Monday, June 04, 2012
I would be remiss if I did not pay tribute to Elizabeth II this week as the British Empire commemorates 60 years with Queen Elizabeth as the reigning monarch. She is the longest-lived and second-longest-reigning monarch of the United Kingdom. Festivities are ongoing and included a flotilla of 1,000 boats on the Thames on June 2 with concerts, teas, and other events to follow as the week progresses. I've been enjoying televised segments of some of the festivities on BBC America, as well as timely updates from friends in the UK as they report on celebrations both on a grand scale nationally and communally.They are sharing about community lunches, colorful buntings, flags decorating the streets, and tipping teacups in tribute. It is a festive time that seems to be capturing 100% of their attention!
In my corner of the world, I look around my own home to see what can tokens and memorabilia can remind me of Queen Elizabeth and her reign. My mother was a young Canadian girl during World War II and she looked up to the Princess Elizabeth who was a teen at the time. When Elizabeth II became Queen of England, she also became Queen of Canada, a position that my mother held near and dear to her heart. I compare it to the fondness that many of us in future generations felt for Diana, Princess of Wales. Mother's fondness and respect were rooted in loyalty and favor, both attributes that Mother passed on her her own daughters. Thus, gathering small tokens of the Queen over the years has been a natural process for me. Here are some of the mementos that I have to commemorate Queen Elizabeth II. The first (above) is a plate commemorating her coronation on June 2, 1953. I received it as a birthday present from my dad about 25 years ago. He found it in an antique store on a trip across Canada that he took with his sisters. They were visiting their childhood home in Manitoba, so for me this plate commemorates that family excursion as well. Although I was not on the journey, my aunties and father have given a full report over the years.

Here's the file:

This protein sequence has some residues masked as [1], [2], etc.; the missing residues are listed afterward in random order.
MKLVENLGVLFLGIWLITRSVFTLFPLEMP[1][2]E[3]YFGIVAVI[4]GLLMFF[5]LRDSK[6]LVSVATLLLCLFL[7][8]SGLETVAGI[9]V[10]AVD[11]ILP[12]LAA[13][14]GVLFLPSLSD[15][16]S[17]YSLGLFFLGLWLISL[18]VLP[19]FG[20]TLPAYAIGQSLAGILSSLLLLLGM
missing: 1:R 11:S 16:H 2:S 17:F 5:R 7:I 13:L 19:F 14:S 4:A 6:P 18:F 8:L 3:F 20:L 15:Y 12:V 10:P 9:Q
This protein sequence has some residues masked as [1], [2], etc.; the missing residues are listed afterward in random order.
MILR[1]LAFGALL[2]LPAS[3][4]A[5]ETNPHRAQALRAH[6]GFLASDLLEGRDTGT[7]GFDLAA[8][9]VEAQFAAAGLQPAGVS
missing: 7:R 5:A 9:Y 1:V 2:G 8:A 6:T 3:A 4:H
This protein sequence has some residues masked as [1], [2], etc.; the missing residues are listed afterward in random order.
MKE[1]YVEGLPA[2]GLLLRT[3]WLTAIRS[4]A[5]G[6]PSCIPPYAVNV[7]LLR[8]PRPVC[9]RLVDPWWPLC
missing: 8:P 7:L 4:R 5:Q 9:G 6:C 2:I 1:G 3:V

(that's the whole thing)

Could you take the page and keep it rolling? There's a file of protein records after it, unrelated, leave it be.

Three coronation teacups honoring E II R can be found in my china closet. Each was designed to celebrate her 1953 coronation and each varies in style and intensity. From the ornate to simply elegant, each implicitly expresses the joy of a nation at the crowning of their young queen.
Added to the celebratory scene are tea candles that Karleen brought home and gave to me last summer after she visited Buckingham Palace. She also brought me tea in the same beautiful packaging. I am savoring it during special times.
Congratulations to the UK as they celebrate in a style only known to royalty! It's a Diamond Jubilee!